At the risk of ruining the documentary’s narrative arc, the “frightening and high” language comes from an article not in a science magazine, but in a popular magazine. At the time (in 1986) there wasn’t much research on sex offense recidivism, and the studies ranged from rates of 35% to 80%. So what does the author of that original article think about using his article to say that all people convicted of sex offenses recidivate at 80%? He says “That’s absolutely incorrect. It’s wrong. It’s not true.” And the idea that laws were based on his writing in a non-scientific magazine? He’s appalled. The documentary raises the question: now that modern research says that the recividism rate is in the range of 1% to 3%, why do the courts insist on citing the more dramatic, if completely wrong, figure?
- Amid Opioid Crisis, Insurers Restrict Pricey, Less Addictive Painkillers
Katie Thomas and Charles Ornstein
The New York Times
September 17, 2017
The New York Times and ProPublica collaborated on this investigation of the role insurers play in the ongoing opioid crisis. In their analysis of Medicare prescription plans and interviews with patients and professionals, they found that insurers often restrict access to safer, more expensive treatments, and leave patients with chronic pain few options but to take cheaper, more addictive drugs. Insurers often made it easier to get addictive substances than to get non-drug treatments and even treatment for addiction. While this article doesn’t touch upon the criminal justice implications, there are more than 1 million arrests for drug possession each year and two-thirds of people in jail have a history of a substance use disorder – even though it’s clear that the deck is stacked against people who need safe treatment, not punishment.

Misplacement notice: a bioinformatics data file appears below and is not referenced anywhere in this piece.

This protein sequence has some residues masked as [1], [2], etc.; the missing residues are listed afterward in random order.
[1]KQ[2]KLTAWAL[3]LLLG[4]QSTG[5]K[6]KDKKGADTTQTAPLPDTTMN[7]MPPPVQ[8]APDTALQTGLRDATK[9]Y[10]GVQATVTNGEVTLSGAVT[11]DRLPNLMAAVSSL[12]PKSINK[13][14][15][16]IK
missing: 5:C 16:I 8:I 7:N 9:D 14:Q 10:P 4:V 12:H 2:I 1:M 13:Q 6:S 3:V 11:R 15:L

- They confessed to minor crimes. Then City Hall billed them $122k in ‘prosecution fees’
The Desert Sun
November 15, 2017
Silver and Wright, a private law firm contracted as city prosecutor for two southern California towns, has been using its power to take residents to court for minor crimes and then hand them sky-high bills for their own prosecution. A Desert Sun investigation found that the cities billed 18 defendants more than $120,000 in prosecution fees – defendants mostly charged with public nuisance crimes, like overgrown weeds – and threatened to take away their homes if they did not pay. Brett Kelman details one of the most egregious recent examples of the privatization of justice functions leading to the exploitation of defendants.
- How Trump’s Hands-Off Approach to Policing Is Frustrating Some Chiefs
Steve Eder, Ben Protess and Shaila Dewan
The New York Times
November 21, 2017
President Trump’s Justice Department, which has treated excessive force by police as a non-issue, announced in September that it would scale back a program that offered guidance to troubled police departments. The Justice Department calls its new approach “hands off,” but a New York Times deep dive found that many police chiefs are pushing back, saying the program was collaborative and useful. Resistance from police chiefs of all stripes points to a “growing consensus” that building bridges with underserved communities should be a public safety priority.
- More women are jailed in Texas, even though arrests have dropped. Why?
The Dallas Morning News
December 3, 2017
The Dallas Morning News combed through monthly data from sheriffs’ offices to discover an alarming trend: The number of unconvicted women in Texas jails has climbed by 48 percent since 2011. Cary Aspinwall profiles jailed women who are part of this upward trend, and explains that what’s driving women’s jail growth in Texas is that women “keep going back, trapped in a cycle of debt and poverty and drug addiction.” The piece represents growing awareness of the problem of women’s mass incarceration in local correctional facilities. (To learn about women’s incarceration in your state, stay tuned for our next report, The Gender Divide, due out in January 2018.)